In terms of involvement in Moorside, the company appears to have just two options, the first being to take over some of Toshiba’s stake in the development and thereby help finance the project. Such a move however must surely bite the dust if Toshiba does decide in mid-February that it no longer wants any part of Moorside.
The second and only remaing option is for KEPCO to take on the development itself with or without other partners and ditching the US AP1000 reactors in favour of using its own reactor technology such as its Advanced Power Reactor APR1400 – the first of which, Shin Kori 3 in Ulsan, went on line in South Korea only last year having taken eight years to build.
In turning NuGen’s original plan completely on its head, the adoption of KEPCO’s APR1400 at Moorside would automatically put back NuGen’s current but overly-optimistic projection of a Moorside construction start around 2021 by several years as the South Korean reactor undergoes its Generic Design Assessment by the UK’s Regulators. Such a delay may seem a small price to pay by NuGen whose pet project, without the APR1400, would be facing oblivion.
Yet given its recent history, others may take a different view of KEPCO, which is part-owned by the South Korean government.
For like Toshiba, KEPCO is itself still emerging from a major scandal that surfaced in 2012 involving bribery, corruption and faked safety tests for critical nuclear plant equipment which resulted in a prolonged shut-down of a number of nuclear power stations and the jailing of power engineers and parts suppliers.
Or make the taxpayer finance the project upfront?
Without ‘friends like this’, and in the absence of any change of mind by Toshiba, it is difficult to see how else Moorside might be financed in the future, unless the UK Government itself rides to the rescue with taxpayers money.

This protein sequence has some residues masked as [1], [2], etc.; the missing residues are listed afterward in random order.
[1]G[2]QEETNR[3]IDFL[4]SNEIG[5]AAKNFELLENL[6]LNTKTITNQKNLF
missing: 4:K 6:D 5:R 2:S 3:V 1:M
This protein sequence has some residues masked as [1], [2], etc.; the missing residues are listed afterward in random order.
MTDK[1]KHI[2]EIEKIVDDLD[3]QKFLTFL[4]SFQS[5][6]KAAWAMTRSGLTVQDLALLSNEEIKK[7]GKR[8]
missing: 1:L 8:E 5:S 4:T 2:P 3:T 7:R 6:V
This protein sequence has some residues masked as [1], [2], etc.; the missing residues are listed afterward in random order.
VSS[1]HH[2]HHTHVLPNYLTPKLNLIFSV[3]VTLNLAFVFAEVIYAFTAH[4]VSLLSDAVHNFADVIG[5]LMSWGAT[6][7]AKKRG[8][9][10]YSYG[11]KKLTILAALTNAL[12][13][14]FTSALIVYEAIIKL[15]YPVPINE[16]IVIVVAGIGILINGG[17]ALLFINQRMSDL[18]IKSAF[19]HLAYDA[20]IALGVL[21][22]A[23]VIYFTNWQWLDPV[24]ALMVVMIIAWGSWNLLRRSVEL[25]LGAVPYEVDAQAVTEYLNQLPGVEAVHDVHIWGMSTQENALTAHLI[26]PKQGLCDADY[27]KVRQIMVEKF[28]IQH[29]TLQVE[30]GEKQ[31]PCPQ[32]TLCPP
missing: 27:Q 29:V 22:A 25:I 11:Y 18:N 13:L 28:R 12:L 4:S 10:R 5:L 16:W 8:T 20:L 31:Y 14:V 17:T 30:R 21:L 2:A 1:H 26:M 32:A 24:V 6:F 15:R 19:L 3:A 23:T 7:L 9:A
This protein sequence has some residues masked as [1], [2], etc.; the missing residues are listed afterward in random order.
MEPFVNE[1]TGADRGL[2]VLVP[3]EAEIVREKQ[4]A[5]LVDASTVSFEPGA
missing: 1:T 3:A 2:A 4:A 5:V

The suggestion, floated by NuGen to a House of Lords committee just two months ago that some of what it described as non-nuclear elements of the project – the local transport infrastructure and the offshore cooling systems – might qualify for Government support.
After a decade of posturing over its West Cumbrian project, that the private consortium now feels the need for taxpayer support for Moorside underscores the extent of NuGen’s financial woes and highlights the unattractive face of new nuclear build to would-be global investors.
Picking the UK taxpayer pocket to support a technology past its sell-by date wholly undermines the Government’s erstwhile promise that the full costs of developing, constructing and operating new-build reactors would be borne by the developer and is not likely to go unchallenged.
Right on cue however is the GMB union’s view announced today that “the sensible thing is for the Government to step in and guarantee the funding, this will keep Moorside on track and push down the price we will all have to pay for the electricity it will produce.”
In truth, the ulterior motive behind the Union’s support for Moorside as a means of ‘keeping the lights on’ is the rank fear that, without the development – and with Sellafield’s commercial operations soon to end, the decades of West Cumbria’s unhealthy domination by the nuclear industry will be a thing of the past.